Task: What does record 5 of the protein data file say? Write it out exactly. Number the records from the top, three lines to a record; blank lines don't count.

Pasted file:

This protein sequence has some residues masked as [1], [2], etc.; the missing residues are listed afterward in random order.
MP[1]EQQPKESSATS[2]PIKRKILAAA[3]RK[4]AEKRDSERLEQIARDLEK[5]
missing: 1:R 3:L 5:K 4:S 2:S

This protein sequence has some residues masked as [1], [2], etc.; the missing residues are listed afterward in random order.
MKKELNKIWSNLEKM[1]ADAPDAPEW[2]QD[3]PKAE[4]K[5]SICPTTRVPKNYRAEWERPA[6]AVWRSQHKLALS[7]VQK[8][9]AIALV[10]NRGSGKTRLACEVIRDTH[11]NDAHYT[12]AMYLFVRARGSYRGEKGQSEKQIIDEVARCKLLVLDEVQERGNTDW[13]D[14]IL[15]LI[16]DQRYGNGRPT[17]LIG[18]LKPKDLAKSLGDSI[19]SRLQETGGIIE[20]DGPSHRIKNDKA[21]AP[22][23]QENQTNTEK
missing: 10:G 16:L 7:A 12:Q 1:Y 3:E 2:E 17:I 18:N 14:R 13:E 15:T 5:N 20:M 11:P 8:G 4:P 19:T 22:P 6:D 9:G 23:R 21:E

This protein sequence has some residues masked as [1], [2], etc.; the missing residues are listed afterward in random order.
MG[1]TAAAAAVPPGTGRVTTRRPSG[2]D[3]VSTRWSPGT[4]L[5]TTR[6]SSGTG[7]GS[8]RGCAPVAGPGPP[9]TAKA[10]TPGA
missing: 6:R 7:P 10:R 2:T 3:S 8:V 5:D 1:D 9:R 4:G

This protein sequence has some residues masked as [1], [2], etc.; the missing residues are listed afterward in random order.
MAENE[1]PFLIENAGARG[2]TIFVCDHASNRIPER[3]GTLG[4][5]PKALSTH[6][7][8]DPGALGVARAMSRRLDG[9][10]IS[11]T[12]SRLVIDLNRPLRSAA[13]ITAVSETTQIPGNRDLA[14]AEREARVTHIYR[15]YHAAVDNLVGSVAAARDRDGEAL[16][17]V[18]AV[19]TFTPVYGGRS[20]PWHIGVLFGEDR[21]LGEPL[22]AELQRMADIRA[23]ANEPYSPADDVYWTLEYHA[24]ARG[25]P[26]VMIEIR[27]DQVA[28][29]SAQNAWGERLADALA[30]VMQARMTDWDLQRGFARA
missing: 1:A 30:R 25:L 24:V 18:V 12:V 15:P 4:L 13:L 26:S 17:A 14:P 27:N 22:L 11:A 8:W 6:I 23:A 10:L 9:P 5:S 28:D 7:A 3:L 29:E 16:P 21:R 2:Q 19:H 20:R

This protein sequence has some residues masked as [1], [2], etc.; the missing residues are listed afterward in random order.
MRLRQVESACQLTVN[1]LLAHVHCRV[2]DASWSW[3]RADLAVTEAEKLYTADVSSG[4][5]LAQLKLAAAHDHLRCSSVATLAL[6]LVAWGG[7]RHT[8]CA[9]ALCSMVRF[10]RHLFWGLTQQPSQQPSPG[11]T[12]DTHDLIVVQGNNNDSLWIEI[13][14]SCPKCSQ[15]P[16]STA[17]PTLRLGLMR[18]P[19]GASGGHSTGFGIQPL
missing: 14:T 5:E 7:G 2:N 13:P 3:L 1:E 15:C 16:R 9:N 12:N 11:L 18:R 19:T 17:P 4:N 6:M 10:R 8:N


This protein sequence has some residues masked as [1], [2], etc.; the missing residues are listed afterward in random order.
MRLRQVESACQLTVN[1]LLAHVHCRV[2]DASWSW[3]RADLAVTEAEKLYTADVSSG[4][5]LAQLKLAAAHDHLRCSSVATLAL[6]LVAWGG[7]RHT[8]CA[9]ALCSMVRF[10]RHLFWGLTQQPSQQPSPG[11]T[12]DTHDLIVVQGNNNDSLWIEI[13][14]SCPKCSQ[15]P[16]STA[17]PTLRLGLMR[18]P[19]GASGGHSTGFGIQPL
missing: 14:T 5:E 7:G 2:N 13:P 3:L 1:E 15:C 16:R 9:N 12:N 11:L 18:R 19:T 17:P 4:N 6:M 10:R 8:N